The Braves turned back the clock to the days of Hank Aaron and Milwaukee across their chests in completing a four-game sweep of the Phillies.
Sunday’s 3-2 victory marked the first time the franchise had won a set that long in Philadelphia since Sept. 24-27, 1964. This one came courtesy of another strong outing from B.J. Upton at leadoff — punctuated by a two-run triple — and Aaron Harang finding his way out of trouble time and again as the Braves wrapped up an 8-3 road trip.
Here are three observations from Sunday at Citizens Bank Park:
From an offensive standpoint, the younger Upton was in the midst of one of his trademark tears before Sunday ended a seven-game hit streak. After managing a combined three hits in seven games from June 13-June 21, he was 10 for 32 over the last eight before going 0- for 3 in the finale in Philly.
That stretch included four extra-base hits, a pair of home runs, two doubles and 10 RBI. It also saw the left fielder deliver some impressive outfield play for a guy with a track record for being a well below replacement level defensive player.
Upton tracked down Chase Utley’s opposite-field drive — which looked as though it would careen off the wall for extra bases — and made a diving catch. That came a day after an impressive running catch on a hard hit Cody Asche liner during Saturday’s double-header.
They were the stuff of highlights, but are they proof that Upton doesn’t get the credit he should for his glove work?
On the season, Upton has a minus-4.5 defensive WAR, a figure that doesn’t stack up well against Atlanta’s other everyday outfielders as right fielder Jason Heyward is at 14.2 and center fielder B.J. Upton at 4.0. But it looks to be serious improvement considering Justin Upton had a minus-16.3 WAR in ’13 and minus-9.7 in ’12, and that his cumulative WAR of minus-26.1 since 2007 ranks as the 15th worst among all outfielders in that span and only 36 players overall have been worse. Upton’s 50 errors in the last eight seasons also stand as the most of any outfielder.
To be fair, there was certain to be a learning curve with Upton in left. He had never played the position in the majors before last season, playing right in 769 games with the Diamondbacks. Reads, reaction time and all that goes into playing a position on an everyday basis were going to take some time.
A leap into plus-defender category isn’t likely to happen, even with 180-plus games in left under his belt. Upton’s defense may just be what it is: statistically below average with the occasional play that makes you wonder how the sabermetrics can be so wrong. Case in point: the eye-opening plays of the past two games in Philadelphia.
The last time he faced Philadelphia’s lineup, Aaron Harang was tagged for his second-worst outing as a Brave, giving up nine runs (eight earned) and a season-high 13 hits. And just like he did in response to his worst start of the year, Harang bounced back.
The 36-year-old allowed two runs on 11 hits in seven innings, striking out four and walking two. It’s similar to what he did after giving up nine runs and 10 hits in 4 2/3 vs. the Marlins on April 30, then proceeded to let just two runs cross in 6 2/3 on June 1.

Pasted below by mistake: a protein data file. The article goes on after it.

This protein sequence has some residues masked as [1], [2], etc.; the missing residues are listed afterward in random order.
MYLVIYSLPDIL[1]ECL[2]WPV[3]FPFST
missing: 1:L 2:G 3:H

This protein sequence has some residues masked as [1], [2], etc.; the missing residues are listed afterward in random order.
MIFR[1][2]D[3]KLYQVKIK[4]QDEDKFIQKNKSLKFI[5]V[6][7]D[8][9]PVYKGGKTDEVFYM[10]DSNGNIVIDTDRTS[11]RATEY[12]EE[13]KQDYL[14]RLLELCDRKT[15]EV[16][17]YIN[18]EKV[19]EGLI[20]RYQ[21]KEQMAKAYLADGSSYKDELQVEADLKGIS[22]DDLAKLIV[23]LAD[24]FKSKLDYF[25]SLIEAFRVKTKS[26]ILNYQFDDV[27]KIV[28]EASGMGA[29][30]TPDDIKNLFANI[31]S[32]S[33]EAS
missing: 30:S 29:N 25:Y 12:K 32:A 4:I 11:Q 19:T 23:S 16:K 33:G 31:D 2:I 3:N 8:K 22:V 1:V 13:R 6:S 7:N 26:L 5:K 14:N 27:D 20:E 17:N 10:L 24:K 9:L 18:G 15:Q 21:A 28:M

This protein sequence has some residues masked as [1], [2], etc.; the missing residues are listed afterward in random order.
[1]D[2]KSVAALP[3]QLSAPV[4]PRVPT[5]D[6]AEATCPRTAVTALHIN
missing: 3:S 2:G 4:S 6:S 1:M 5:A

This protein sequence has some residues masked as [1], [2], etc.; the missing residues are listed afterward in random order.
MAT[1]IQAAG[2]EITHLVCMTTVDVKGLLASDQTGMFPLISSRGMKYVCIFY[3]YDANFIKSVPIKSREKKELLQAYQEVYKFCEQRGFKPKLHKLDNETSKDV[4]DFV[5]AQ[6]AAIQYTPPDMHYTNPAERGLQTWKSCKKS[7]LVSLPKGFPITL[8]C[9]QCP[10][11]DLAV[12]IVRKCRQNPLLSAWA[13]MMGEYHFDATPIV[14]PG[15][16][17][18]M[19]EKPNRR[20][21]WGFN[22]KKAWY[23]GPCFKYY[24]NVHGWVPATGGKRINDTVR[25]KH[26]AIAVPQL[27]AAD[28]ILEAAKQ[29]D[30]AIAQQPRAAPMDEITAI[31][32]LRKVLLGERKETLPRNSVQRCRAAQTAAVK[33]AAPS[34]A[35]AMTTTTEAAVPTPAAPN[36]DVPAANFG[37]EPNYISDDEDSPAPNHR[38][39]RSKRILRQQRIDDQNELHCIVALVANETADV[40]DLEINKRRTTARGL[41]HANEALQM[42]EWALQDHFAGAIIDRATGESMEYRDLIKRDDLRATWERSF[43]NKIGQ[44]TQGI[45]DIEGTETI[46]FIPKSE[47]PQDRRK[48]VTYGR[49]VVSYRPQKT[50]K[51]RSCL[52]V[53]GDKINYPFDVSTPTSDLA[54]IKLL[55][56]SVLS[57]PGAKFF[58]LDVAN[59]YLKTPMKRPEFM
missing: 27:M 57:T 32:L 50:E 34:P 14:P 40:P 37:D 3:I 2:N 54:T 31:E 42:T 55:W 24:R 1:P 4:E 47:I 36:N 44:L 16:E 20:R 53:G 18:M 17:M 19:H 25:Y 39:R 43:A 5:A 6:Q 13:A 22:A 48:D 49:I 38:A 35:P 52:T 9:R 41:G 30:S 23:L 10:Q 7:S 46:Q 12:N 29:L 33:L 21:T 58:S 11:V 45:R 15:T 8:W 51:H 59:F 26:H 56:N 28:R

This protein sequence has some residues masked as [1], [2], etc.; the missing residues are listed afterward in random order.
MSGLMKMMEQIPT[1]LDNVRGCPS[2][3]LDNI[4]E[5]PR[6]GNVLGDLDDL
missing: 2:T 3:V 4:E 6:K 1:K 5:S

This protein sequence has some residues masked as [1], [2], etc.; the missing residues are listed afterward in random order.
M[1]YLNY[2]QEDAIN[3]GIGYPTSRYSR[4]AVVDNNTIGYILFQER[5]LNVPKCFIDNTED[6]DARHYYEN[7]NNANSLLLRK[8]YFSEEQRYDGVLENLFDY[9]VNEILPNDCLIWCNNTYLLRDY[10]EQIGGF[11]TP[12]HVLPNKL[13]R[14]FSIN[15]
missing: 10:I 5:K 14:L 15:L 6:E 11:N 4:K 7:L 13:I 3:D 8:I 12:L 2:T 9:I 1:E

It wasn’t exactly dominating, as both of the runs he yielded Sunday came on solo home runs by Marlon Byrd. He nearly gave up a couple more, not surprising for a guy with a 41.1 fly ball rate, which is 12th highest in the majors. That he’s maintained that percentage while giving up just 0.5 home runs per nine innings is stunning, and games like Sunday are going to happen.
The Phillies threatened in the fourth, following Byrd’s homer with back-to-back two-out singles, but Harang got David Buchanan go ground out to end the inning. The next frame, Philadelphia had Jimmy Rollins on third; the sixth, Philly put a man on second and in the seventh a runner reached third. Each time, Harang forced a ground out, punctuated by Ryan Howard hitting into an inning-ending double play in the seventh.
Over the last 18 innings, Harang has given up 31 hits and gone 2-1, and while he’s built a reputation of being been more bend than break, the end result was another quality start, his 14th on the season. Only the Reds’ Johnny Cueto and Harang’s Braves teammate Julio Teheran have more with 15.
With a .387 average over his first 17 games after being called up from Triple-A Gwinnett, Tommy La Stella looked more than prepared to live up to the expectations heaped upon him from a fan base starving for consistency at second base.
Then a 2 for 35 slump followed in which he had a .128 on-base percentage. It coincided with a major shift in the batting order as La Stella went from hitting fifth or lower (primarily seventh) to leadoff.
He managed just two hits in five games hitting first, then when dropped two second, La Stella went 0 for 10. But a move back to seventh has clearly resulted in a more comfortable setting, as he followed up Saturday’s 3 for 8, five-RBI showing by getting two hits in three at-bats, including a walk and a double, and he scored two of the Braves’ three runs.
The Braves second situation sets itself up for La Stella to work through his problems, and that manager Fredi Gonzalez offered just enough of a change of scenery, giving Dan Uggla the start Friday, and La Stella responded says a lot about a player in the majors for the first time.